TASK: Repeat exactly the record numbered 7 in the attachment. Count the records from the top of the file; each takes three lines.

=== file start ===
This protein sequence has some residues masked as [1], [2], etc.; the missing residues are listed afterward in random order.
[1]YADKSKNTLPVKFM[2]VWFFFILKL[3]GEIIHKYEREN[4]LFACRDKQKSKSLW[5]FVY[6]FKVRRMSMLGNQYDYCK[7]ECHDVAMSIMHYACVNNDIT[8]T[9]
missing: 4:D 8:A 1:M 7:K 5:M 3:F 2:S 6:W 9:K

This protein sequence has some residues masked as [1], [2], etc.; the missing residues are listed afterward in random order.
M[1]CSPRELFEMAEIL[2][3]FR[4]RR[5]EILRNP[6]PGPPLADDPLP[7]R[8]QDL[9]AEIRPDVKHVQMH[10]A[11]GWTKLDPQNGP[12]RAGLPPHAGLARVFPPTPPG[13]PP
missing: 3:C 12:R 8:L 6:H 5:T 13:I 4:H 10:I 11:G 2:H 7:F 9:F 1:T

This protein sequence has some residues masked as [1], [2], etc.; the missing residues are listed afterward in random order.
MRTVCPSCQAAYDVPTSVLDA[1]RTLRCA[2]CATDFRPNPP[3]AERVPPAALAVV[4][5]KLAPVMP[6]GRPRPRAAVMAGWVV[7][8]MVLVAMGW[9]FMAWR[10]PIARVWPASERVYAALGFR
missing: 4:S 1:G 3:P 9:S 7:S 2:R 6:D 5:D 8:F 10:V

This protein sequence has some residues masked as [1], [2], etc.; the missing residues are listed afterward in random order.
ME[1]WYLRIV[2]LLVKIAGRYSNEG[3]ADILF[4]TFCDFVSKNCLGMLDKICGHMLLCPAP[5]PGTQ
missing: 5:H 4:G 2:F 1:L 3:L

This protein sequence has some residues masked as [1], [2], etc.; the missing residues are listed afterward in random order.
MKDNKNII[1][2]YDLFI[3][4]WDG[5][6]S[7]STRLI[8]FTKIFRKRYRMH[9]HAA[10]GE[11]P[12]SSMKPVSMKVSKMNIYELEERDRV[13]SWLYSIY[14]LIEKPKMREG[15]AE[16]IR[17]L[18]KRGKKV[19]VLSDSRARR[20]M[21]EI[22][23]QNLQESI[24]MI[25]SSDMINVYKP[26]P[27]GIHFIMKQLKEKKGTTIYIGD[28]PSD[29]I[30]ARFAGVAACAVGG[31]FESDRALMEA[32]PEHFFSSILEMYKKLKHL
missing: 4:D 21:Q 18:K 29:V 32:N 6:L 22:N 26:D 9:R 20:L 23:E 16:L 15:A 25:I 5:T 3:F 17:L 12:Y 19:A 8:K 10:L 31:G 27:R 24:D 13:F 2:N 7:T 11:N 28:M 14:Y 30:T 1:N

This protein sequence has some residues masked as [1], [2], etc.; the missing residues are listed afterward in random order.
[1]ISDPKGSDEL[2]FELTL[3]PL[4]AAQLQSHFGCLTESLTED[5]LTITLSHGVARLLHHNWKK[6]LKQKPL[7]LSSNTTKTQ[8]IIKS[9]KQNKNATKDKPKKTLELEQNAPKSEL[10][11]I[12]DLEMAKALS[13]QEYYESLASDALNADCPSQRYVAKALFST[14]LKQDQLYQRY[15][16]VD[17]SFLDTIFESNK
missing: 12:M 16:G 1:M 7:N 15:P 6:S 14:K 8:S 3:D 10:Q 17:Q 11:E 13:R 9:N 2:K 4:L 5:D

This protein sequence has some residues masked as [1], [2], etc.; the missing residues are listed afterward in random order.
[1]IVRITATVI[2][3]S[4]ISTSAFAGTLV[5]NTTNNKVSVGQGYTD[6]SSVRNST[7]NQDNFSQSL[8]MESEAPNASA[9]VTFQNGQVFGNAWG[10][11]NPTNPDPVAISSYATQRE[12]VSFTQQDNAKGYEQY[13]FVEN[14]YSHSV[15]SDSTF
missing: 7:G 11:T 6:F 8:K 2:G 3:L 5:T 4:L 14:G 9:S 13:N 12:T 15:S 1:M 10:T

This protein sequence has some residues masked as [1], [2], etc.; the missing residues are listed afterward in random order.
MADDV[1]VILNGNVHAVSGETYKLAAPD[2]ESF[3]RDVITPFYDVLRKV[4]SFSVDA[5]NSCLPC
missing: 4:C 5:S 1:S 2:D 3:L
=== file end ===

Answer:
This protein sequence has some residues masked as [1], [2], etc.; the missing residues are listed afterward in random order.
[1]IVRITATVI[2][3]S[4]ISTSAFAGTLV[5]NTTNNKVSVGQGYTD[6]SSVRNST[7]NQDNFSQSL[8]MESEAPNASA[9]VTFQNGQVFGNAWG[10][11]NPTNPDPVAISSYATQRE[12]VSFTQQDNAKGYEQY[13]FVEN[14]YSHSV[15]SDSTF
missing: 7:G 11:T 6:F 8:K 2:G 3:L 5:T 4:L 14:G 9:S 13:N 12:T 15:S 1:M 10:T